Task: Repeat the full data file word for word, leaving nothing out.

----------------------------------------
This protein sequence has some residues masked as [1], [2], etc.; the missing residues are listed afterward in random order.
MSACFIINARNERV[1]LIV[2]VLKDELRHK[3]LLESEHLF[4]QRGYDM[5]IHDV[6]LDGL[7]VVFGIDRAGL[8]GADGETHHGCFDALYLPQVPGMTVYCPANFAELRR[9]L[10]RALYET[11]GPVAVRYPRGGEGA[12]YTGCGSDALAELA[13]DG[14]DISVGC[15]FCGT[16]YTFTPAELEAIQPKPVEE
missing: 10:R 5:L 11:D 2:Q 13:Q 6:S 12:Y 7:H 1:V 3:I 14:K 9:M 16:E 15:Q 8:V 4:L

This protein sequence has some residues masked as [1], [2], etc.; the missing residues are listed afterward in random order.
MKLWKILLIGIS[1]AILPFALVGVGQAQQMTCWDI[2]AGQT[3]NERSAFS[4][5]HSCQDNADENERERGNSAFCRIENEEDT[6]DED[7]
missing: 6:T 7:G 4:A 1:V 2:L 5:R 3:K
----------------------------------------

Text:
This protein sequence has some residues masked as [1], [2], etc.; the missing residues are listed afterward in random order.
MSACFIINARNERV[1]LIV[2]VLKDELRHK[3]LLESEHLF[4]QRGYDM[5]IHDV[6]LDGL[7]VVFGIDRAGL[8]GADGETHHGCFDALYLPQVPGMTVYCPANFAELRR[9]L[10]RALYET[11]GPVAVRYPRGGEGA[12]YTGCGSDALAELA[13]DG[14]DISVGC[15]FCGT[16]YTFTPAELEAIQPKPVEE
missing: 10:R 5:L 11:D 2:Q 13:Q 6:S 12:Y 7:H 1:V 3:I 14:K 9:M 16:E 15:Q 8:V 4:L

This protein sequence has some residues masked as [1], [2], etc.; the missing residues are listed afterward in random order.
MKLWKILLIGIS[1]AILPFALVGVGQAQQMTCWDI[2]AGQT[3]NERSAFS[4][5]HSCQDNADENERERGNSAFCRIENEEDT[6]DED[7]
missing: 6:T 7:G 4:A 1:V 2:L 5:R 3:K